After months of uncertainty, Cristiano Ronaldo arrived in court on Monday to face charges for tax evasion.
The Real Madrid star has been accused of defrauding Spanish tax authorities out of €14.7 million (£13m/$16.4m) in earnings from image rights. Like Lionel Messi before him, the 32-year-old could face a prison sentence and heavy fines if found guilty, though he strongly denies the allegations.
The legal troubles led to claims Ronaldo wants to leave Madrid this summer, but speculation has died down and the issue is expected to be resolved as the case begins.
The former Manchester United forward arrived at court around 11am on Monday, July 31 for the first day of his hearing.
At this stage, it is not a full trial and takes place behind closed doors.
Ronaldo discussed the charges in court for 90 minutes in Spanish, despite being offered the chance to speak Portuguese through a translator.
Although he paid to install a stage with lights and sound equipment to speak to the media outside the building afterwards, Ronaldo stayed silent and made a quick exit while his lawyer spoke on his behalf.
“Everything is in order, he is on his way home,” he said.
Gestifute, the company owned by his agent Jorge Mendes, will release a statement this afternoon.
Madrid’s criminal prosecution system have accused the star of evading €14.7m in payments
The prosecutor’s office filed a complaint on June 12, stating he made a “voluntary and conscious” breach of his obligations in Spain by creating a business structure to conceal his earnings between 2011 and 2014:
2011 – €1,393,906.83
2012 – €1,665,304.09
2013 – €3,201,266.93
2014 – €8,508,419.55
Ronaldo strenuously denies the claims and Gestifute backed him up.
Gestifute said the company, Tollin, does not amount to an offshore structure for evading taxes and was established in 2004 when Ronaldo signed for United.
“The public prosecutor has filed today a complaint against Cristiano Ronaldo and not a claim, which implies a substantial change,” the statement read.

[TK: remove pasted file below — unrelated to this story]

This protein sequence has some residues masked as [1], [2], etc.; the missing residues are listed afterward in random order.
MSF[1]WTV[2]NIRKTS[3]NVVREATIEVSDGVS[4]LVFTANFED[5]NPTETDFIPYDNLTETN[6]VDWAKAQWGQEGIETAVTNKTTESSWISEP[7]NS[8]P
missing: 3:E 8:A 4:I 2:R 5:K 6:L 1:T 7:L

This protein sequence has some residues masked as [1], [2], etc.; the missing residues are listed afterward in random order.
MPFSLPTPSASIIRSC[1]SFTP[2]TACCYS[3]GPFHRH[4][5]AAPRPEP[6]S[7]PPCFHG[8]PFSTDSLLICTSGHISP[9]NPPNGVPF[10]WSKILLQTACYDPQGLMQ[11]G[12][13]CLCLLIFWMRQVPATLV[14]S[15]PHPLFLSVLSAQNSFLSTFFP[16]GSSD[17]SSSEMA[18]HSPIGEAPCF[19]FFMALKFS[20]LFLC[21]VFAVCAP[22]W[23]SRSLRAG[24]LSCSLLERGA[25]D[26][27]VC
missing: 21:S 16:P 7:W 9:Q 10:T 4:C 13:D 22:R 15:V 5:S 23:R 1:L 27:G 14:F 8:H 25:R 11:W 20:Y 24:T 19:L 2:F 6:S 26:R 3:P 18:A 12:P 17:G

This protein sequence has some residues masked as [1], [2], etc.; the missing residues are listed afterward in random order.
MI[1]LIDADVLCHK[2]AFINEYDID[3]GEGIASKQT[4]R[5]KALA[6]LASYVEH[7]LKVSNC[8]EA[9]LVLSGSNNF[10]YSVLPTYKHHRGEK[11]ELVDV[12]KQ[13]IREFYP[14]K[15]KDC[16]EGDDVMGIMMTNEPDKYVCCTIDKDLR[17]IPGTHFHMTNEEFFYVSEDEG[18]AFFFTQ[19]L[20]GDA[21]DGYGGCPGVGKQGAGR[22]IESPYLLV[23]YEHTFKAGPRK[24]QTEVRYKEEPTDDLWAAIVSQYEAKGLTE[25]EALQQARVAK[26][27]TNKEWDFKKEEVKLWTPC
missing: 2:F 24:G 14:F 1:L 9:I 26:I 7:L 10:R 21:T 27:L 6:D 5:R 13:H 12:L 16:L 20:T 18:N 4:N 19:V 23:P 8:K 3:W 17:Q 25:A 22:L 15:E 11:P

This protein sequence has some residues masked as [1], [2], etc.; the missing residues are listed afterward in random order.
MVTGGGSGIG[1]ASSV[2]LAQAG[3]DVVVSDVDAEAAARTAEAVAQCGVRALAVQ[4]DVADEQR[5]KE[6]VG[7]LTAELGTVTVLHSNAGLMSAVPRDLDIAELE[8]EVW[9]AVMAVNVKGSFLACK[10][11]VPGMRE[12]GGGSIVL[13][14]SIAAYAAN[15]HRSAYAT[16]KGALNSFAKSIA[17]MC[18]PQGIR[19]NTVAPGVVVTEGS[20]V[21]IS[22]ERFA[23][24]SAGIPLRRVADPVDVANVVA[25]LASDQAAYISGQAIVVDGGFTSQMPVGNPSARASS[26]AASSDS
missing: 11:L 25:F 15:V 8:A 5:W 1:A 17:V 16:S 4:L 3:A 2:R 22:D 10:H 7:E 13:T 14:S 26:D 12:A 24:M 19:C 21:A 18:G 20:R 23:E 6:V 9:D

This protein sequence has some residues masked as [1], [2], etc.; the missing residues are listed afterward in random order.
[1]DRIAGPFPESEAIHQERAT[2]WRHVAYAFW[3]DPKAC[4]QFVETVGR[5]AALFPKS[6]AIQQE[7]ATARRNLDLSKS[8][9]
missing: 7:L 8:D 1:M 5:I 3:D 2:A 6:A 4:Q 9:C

“The public prosecutor understands that CR [Ronaldo] is participating in an offshore structure, similar to that of other players, when most of the revenues were obtained directly by the player, without the participation of any of his societies.
“The rest of his revenues were paid to the player and declared in Spain according to the terms that the player’s advisors considered applicable.
“There is no offshore structure for evading taxes. Tollin is 100 per cent owned by Cristiano Ronaldo since its foundation in 2004. It was founded when the player arrived at Manchester United, six years before his signing for Real Madrid, and the net profits were €12,753,685,28.”
If found guilty, the Portuguese forward is likely to face a hefty fine (as Messi did) to pay back all of the monies he owes and more, plus there is the possibility of a prison sentence.
The likelihood of him seeing a jail cell seems unlikely, as he could be handed a suspended term like Messi if it is less than two years.
As the complaint Ronaldo is facing is much greater than Messi’s, there have been suggestions he faces as much as seven years behind bars. However, if convicted as a first-time offender on a non-violent crime, he would likely end up with a similar punishment.
The legal troubles have caused a large rift between Ronaldo and Madrid.
Not long after the prosecutor’s office submitted their complaint, reports emerged that Ronaldo wanted to leave the capital club, with a move to Paris Saint-Germain and Manchester United emerging.
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The Euro 2016 winner was reportedly unhappy that Madrid failed to back him up adequately as the allegations emerged, but the disappointment went both ways as Ronaldo refused to rule out his desire to leave .
Speculation has since died down, as United coach Jose Mourinho distanced his side from making a bid, while PSG seem to have switched their sights to Alexis Sanchez and Neymar.
Ronaldo has since suggested he will stay at Madrid and is aiming for more silverware after another Champions League-winning campaign, but there could be more disruptions ahead as the case begins.